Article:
As the Duchenne muscular dystrophy community learns about the early, yet promising, data from Sarepta Therapeutics Inc. on its experimental gene therapy, many affected families may look to the new Right To Try Act as a way to gain early access to the treatment years before it is cleared for the U.S. market, said former biotech executive Michael Becker.
But Sarepta is not providing the gene therapy, known as AAVrh74.MHCK7.micro-Dystrophin, or any of its other experimental treatments to patients under the Right To Try process. Nor is the biotech company allowing use of the medicine under the Food and Drug Administration's expanded access program, also called compassionate use, which allows regulators to help terminally ill patients obtain and use experimental therapies outside of the clinical trial process.
The Right To Try Act, signed into law on May 30 by President Donald Trump, who pushed to get the legislation enacted, permits patients to bypass the FDA's compassionate-use process.
The experimental drugs used under Right To Try must have at least completed the phase 1 testing process, though those studies only check for toxicity, not safety or efficacy.
On June 19, shares of Sarepta soared after the company reported results from its phase 1/2a study of AAVrh74.MHCK7.micro-Dystrophin in three patients with Duchenne muscular dystrophy, or DMD, a rare, debilitating, progressive and ultimately fatal childhood genetic disease caused by mutations in the gene encoding dystrophin, a protein that plays a key role in maintaining muscle integrity.
The early AAVrh74.MHCK7.micro-Dystrophin data demonstrated that the gene therapy produced robust levels of dystrophin. The phase 1/2a data also showed average reduction of more than 87% in the patients' creatine kinase levels on day 60. Creatine kinase is an enzyme associated with muscle damage and patients with Duchenne uniformly exhibit high levels of it.
But Sarepta said it currently was "unable to offer a compassionate-use program on a fair and sustainable basis for any of our investigational agents without jeopardizing our ability to provide patients broad, sustainable and long-term access."
Sarepta said its policy, posted on its website, also applies to anyone seeking access under the Right To Try Act.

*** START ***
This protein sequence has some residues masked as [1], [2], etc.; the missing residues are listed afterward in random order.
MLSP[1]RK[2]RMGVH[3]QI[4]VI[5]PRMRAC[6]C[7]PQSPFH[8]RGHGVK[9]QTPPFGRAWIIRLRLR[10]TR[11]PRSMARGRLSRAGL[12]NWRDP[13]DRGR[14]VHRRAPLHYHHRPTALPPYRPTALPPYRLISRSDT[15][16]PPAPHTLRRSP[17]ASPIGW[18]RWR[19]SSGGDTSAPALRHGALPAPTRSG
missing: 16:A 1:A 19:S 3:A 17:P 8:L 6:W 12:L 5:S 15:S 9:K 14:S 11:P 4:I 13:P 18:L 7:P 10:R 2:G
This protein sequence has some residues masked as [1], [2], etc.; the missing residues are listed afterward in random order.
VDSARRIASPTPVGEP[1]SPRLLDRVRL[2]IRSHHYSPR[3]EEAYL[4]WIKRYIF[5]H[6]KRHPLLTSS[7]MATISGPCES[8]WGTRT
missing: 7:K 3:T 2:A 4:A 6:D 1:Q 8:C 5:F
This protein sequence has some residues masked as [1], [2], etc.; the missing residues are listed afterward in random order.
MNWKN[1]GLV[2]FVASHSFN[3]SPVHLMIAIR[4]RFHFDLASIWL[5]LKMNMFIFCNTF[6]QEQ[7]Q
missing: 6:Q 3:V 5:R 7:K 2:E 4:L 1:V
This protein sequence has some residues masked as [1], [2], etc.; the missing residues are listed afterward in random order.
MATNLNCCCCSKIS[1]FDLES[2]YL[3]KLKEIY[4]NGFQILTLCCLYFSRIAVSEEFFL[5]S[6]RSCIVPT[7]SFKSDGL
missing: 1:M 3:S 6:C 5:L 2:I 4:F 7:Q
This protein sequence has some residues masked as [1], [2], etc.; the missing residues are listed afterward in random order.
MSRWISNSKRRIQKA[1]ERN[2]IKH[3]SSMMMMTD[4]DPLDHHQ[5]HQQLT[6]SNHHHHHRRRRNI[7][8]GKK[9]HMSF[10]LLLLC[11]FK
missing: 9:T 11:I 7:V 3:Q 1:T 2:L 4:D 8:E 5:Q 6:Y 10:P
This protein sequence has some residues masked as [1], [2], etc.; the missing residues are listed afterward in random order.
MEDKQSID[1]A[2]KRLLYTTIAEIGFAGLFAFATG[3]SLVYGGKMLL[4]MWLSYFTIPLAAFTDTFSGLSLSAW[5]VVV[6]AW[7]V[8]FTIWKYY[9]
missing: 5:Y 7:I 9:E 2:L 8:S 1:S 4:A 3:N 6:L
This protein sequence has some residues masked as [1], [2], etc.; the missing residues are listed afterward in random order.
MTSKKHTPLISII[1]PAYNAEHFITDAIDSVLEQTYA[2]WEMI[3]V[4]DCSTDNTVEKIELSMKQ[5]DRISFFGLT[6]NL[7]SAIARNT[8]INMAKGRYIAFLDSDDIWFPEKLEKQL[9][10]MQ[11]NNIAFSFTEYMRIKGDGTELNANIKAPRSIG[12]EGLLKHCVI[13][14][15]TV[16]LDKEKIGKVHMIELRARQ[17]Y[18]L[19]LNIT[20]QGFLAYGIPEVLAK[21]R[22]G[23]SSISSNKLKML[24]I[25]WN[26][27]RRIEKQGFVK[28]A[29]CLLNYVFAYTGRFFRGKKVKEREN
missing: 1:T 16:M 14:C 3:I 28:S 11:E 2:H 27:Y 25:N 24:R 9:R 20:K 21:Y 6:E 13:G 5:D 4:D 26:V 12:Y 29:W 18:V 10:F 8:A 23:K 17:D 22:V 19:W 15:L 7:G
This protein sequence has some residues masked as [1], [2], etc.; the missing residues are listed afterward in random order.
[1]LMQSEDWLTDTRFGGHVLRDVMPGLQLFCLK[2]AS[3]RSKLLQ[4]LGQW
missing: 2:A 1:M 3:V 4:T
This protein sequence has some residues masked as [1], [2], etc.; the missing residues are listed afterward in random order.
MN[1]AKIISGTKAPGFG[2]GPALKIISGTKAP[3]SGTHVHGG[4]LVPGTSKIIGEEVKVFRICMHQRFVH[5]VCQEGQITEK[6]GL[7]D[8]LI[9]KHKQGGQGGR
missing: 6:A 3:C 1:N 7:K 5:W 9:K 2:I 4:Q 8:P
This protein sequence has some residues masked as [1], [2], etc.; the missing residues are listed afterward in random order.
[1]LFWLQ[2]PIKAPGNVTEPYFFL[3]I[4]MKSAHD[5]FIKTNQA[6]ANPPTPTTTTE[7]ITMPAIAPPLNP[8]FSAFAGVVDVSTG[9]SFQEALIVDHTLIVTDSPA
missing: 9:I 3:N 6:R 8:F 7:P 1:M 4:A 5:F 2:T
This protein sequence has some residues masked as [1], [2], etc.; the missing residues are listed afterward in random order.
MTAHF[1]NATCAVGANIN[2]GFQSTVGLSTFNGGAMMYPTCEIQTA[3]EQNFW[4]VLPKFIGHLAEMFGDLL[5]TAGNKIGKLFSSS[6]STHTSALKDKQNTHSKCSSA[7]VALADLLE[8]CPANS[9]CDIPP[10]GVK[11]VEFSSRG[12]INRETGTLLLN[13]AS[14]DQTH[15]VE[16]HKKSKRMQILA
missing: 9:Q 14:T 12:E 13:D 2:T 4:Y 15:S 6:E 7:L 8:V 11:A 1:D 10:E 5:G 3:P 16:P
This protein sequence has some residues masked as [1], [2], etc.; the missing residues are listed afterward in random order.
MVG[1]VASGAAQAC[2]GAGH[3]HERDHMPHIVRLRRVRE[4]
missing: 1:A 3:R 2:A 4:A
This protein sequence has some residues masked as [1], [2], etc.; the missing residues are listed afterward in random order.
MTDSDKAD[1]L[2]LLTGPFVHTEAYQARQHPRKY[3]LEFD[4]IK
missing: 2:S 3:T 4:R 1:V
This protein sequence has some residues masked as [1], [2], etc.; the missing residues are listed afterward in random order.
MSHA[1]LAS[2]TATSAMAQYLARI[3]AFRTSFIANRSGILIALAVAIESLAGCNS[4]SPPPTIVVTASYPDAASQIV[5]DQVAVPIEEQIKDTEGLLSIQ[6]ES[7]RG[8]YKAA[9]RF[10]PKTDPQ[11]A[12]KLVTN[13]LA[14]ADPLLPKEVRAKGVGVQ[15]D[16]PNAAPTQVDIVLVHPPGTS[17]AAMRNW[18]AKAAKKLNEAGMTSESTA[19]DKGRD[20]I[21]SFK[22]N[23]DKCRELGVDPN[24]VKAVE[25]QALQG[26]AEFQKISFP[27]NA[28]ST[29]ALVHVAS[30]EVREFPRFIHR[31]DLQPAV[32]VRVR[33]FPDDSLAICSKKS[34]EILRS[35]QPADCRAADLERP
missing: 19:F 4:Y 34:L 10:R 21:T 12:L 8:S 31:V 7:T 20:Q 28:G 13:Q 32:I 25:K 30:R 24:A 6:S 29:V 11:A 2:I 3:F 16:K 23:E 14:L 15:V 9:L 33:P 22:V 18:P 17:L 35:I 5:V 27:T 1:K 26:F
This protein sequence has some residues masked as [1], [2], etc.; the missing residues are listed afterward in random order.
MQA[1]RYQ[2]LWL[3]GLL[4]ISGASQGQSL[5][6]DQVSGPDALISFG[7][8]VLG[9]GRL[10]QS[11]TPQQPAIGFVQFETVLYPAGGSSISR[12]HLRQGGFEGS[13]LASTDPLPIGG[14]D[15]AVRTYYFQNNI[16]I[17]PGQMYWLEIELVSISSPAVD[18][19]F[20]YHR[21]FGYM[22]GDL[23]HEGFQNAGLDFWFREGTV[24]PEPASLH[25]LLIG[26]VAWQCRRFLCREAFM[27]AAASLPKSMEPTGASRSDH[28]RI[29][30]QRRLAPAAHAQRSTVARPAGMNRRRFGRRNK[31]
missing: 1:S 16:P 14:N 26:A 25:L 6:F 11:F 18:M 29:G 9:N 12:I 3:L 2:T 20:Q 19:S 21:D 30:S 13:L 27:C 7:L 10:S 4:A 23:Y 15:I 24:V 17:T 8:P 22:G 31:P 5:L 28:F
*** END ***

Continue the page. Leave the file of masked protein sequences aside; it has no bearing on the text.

"Compassionate use and other mechanisms for pre-approval access to our DMD exon-skipping agents must balance our shared urgency with many other factors," the company said. "These include regulatory and practical considerations, such as each agent's benefit-risk profile, the impact on clinical development, and the feasibility of providing fair and sustainable access."
"In other words, the needs of the many outweigh the needs of the few," said Becker, president and founder of MDB Communications LLC.
Becker applauded Sarepta's transparency in its experimental drugs access statement, "which makes clear why they are focusing solely on the clinical trial route."
"I believe most small [and] mid-size biotech companies share this position and fear for the future as Right To Try advocates realize the false promises of this poorly conceived legislation and how the FDA was never a barrier to early access for experimental treatments," Becker told S&P Global Market Intelligence.
Supporters of the Right To Try Act argued the law was needed because the FDA's compassionate-use process was too slow for some patients, even though the agency has consistently maintained it approves 99% of the 1,000 applications it receives annually, with most given the go-ahead within a few days and emergency requests generally granted immediately over the phone.
The authors of a new analysis published June 15 in the Journal of the American Medical Association said the FDA and the biopharmaceutical industry have established a balance between investigational new drug access and patient safety, which "may be compromised by policymakers seeking to speed access to experimental medicines through the Right to Try Act."
Alison Bateman-House, an assistant professor in the Division of Medical Ethics at New York University Langone Medical Center, also said she sees no advantage for a company to use the Right To Try process.
"A number of companies' access policies emphasize the centrality of FDA review and approval," she told S&P Global Market Intelligence. "This indicates that they will not be using [Right To Try], which does not involve the FDA."
Bateman-House noted that the 21st Century Cures Act, signed by President Barack Obama in December 2016, mandated that biopharmaceutical companies post their compassionate-use policies on their websites within 60 days after the law was enacted.
"The Cures language, which I was involved with, sought to ensure transparency once an investigational product entered phase 2," Bateman-House said.
Before the Cures law was enacted, only 19% of the 100 publicly traded companies examined by Avalere Health in October 2016 posted compassionate-use access policies on their websites.
By March 2017, that number had more than doubled, with 47% of the drugmakers analyzed posting the policies.
The 2016 and 2017 analyses did not examine how many of the companies' policy statements also included language about Right To Try access, given the federal statute had not yet been enacted at that time, though about 40 states had passed their own laws.
Sarepta said it included the Right To Try language in its statement when it originally posted the policy online in February 2017 because of those state laws.
With the Right To Try Act now law, companies may find themselves having to clarify their policies on the matter, given the FDA has advised its staff to direct anyone seeking medicines under the new statute to contact the drug's manufacturer.